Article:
It Only Takes One

Posted on October 19, 2010

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Everyone loves giving advice.

Whether our friend has a weird rash on their face or is having trouble with their baby or can’t find a good guy to date or wants to eat at a good restaurant in Miami, we just HAVE to chime in (even if we’ve never even been to Miami).

It’s no different with love advice! A lot of people have beautiful love stories, and they enjoy their story so much that they turn it into a meta-story that is supposed to fit all dating relationships:

“You should always be friends before you ever start dating! The more casual, the better.”

“Your boyfriend should be a gentleman, and always open doors and pay for everything forever and call you princess.”

“Make sure you date for 27.5 months before you get engaged.”

“You can look at her mom and know exactly what she’ll be like when you date her.”

“Always give every guy you meet a chance.”

etc.

Part of me wants to do that and start writing hundreds of posts about dating and marriage advice.   I mean, my love story is just as amazing as everyone else’s (in fact, it’s my favorite).  But at the same time, what does my experience have to do with YOU? Should I tell you to live in an apartment across from a really attractive guy, and make brownies all the time (one of the factors that leads him to start coming over often)? Should I tell you to have the worst semester of your life and wear sweatpants every day and become best friends with your kind (and don’t forget attractive) neighbor?  Should I tell you to fall in love and then move across the country from each other so that time together becomes the most precious thing in your life? Should I tell you to wait to get married until God gives you a drastic sign you can’t miss?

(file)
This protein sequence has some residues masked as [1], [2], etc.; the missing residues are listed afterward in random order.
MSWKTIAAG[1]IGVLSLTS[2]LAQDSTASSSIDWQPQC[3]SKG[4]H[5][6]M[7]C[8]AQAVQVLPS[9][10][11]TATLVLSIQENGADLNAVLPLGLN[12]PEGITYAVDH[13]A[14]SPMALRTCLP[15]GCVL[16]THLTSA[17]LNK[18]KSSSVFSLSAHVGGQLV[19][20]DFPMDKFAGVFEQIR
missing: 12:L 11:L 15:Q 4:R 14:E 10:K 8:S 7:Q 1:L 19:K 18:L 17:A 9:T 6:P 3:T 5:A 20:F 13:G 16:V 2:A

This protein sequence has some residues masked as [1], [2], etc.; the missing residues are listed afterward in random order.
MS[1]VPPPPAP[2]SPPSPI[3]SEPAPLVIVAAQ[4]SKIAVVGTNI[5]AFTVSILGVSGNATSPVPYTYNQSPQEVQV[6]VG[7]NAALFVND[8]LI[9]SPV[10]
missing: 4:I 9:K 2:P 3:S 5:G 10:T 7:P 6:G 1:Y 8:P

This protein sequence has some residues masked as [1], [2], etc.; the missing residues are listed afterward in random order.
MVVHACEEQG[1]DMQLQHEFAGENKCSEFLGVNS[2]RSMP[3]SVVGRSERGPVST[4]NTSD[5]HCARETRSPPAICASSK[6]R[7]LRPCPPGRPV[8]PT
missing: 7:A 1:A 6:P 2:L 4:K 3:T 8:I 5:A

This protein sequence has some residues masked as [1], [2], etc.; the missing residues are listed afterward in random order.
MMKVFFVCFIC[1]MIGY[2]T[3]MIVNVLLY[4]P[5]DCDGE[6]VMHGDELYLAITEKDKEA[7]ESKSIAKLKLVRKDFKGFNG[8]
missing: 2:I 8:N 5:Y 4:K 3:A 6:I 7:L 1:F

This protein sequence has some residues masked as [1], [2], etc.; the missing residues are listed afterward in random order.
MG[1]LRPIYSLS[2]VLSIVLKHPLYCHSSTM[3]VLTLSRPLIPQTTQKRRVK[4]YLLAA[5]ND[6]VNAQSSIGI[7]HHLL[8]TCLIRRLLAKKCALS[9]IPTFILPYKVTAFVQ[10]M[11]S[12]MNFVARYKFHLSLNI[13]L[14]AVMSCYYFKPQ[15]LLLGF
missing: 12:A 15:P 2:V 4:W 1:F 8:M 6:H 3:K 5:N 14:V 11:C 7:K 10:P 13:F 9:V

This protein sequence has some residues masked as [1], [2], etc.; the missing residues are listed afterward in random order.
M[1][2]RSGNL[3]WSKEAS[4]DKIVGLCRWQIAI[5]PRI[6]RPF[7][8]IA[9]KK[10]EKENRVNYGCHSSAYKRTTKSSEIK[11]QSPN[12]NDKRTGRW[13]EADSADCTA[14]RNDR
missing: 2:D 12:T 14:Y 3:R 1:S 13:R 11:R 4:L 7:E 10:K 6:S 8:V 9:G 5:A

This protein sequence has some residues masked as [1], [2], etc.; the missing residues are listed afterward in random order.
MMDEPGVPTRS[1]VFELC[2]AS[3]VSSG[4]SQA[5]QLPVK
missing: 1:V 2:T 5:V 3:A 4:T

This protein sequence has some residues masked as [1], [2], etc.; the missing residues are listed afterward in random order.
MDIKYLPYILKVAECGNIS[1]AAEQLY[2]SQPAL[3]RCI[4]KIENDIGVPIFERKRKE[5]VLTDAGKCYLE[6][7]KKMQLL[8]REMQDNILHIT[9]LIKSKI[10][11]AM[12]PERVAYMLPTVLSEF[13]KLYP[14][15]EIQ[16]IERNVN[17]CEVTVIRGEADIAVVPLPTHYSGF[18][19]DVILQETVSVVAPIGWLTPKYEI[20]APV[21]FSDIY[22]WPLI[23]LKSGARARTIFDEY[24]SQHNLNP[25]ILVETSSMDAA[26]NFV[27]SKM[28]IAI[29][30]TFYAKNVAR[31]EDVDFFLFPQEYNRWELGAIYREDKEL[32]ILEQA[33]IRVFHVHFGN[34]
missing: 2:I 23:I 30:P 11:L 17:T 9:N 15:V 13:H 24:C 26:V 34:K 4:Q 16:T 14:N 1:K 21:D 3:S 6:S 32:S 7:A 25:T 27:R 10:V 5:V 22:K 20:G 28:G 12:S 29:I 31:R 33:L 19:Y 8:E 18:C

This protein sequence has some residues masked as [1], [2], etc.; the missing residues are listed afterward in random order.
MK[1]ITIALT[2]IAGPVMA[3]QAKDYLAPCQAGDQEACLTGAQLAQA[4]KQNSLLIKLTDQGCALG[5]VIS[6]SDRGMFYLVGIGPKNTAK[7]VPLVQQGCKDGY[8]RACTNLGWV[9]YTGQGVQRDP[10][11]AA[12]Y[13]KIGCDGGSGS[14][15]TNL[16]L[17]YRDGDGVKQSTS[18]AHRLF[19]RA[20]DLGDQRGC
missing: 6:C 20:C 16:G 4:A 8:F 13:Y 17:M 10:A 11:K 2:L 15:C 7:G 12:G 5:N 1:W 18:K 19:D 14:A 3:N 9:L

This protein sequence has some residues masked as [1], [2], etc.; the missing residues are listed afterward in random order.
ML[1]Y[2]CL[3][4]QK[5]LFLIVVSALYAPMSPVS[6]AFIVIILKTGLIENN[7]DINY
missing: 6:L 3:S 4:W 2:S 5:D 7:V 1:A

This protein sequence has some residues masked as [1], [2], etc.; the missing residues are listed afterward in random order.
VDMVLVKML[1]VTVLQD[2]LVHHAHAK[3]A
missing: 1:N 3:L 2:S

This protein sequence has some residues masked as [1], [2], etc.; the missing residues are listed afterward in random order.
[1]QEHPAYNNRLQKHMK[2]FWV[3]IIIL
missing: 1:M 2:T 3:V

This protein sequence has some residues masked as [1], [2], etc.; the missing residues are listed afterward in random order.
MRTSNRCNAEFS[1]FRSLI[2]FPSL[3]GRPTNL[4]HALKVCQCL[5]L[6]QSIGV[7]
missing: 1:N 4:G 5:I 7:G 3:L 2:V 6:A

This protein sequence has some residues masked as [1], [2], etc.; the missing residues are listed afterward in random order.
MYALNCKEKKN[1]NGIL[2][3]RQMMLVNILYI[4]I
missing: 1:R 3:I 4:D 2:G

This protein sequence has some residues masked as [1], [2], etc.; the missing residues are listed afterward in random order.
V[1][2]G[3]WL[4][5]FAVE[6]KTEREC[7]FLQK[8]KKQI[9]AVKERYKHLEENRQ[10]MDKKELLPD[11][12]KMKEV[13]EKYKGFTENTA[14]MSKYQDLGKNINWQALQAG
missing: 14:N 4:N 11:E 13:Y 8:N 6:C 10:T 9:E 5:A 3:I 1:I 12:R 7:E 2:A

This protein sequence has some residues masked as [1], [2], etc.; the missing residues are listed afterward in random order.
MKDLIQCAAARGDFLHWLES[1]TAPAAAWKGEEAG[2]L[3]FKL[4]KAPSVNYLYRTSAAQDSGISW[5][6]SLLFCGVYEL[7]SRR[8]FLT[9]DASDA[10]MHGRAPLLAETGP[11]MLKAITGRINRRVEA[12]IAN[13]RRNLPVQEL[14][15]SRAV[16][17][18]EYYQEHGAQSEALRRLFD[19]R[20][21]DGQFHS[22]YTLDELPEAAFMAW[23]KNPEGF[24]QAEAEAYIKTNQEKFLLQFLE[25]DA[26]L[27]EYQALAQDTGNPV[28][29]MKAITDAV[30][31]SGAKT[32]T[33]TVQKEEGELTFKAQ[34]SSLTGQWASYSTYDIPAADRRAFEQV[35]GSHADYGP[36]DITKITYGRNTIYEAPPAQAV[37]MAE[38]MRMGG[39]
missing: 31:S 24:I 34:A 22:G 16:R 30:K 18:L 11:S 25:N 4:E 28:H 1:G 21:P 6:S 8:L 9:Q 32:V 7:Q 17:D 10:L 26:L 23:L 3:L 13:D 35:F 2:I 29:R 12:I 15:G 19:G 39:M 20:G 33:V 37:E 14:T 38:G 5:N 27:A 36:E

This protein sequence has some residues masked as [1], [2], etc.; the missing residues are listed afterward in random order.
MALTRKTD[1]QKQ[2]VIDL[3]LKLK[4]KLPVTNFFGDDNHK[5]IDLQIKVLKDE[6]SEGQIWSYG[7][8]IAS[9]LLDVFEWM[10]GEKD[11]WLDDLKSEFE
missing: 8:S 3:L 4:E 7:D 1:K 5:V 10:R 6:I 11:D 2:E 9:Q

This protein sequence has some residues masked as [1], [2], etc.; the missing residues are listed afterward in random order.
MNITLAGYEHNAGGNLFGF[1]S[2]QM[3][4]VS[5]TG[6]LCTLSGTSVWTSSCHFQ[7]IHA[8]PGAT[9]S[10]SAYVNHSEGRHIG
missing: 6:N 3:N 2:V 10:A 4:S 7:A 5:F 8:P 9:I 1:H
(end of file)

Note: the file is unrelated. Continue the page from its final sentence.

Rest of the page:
That would be silly.  That’s my story, not yours.

So instead of my advice, I will give you the advice of my dad.  Apparently he was known around my town for his intimidation tactics with boys who went near his daughter (I found out years later a few upper classmen thought he was a priest).  But let’s be honest- he is really the most loving, proud, supportive father you could imagine.  When he wasn’t polishing his alleged shotgun, he gave me great advice.  One phrase from him stuck with me forever. When I was lonely it seemed trite, when I was heartbroken it seemed cold, but in the end it was both loving and true.  In the words of my wonderful father, “It only takes one.”

It only takes one. Instead of looking at your past and seeing the stack of relationships that have been broken, or perhaps the empty years without relationships, you look forward and know- the numbers before now don’t affect the statistics.  It doesn’t matter if it’s been 17 mess-ups and 15 break-ups or if you’ve met 0 people that you actually connect with.  It only takes one.

The end of a matter is better than its beginning, & patience is better than pride.

– Ecclesiastes 7:8-

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Posted in: Seriously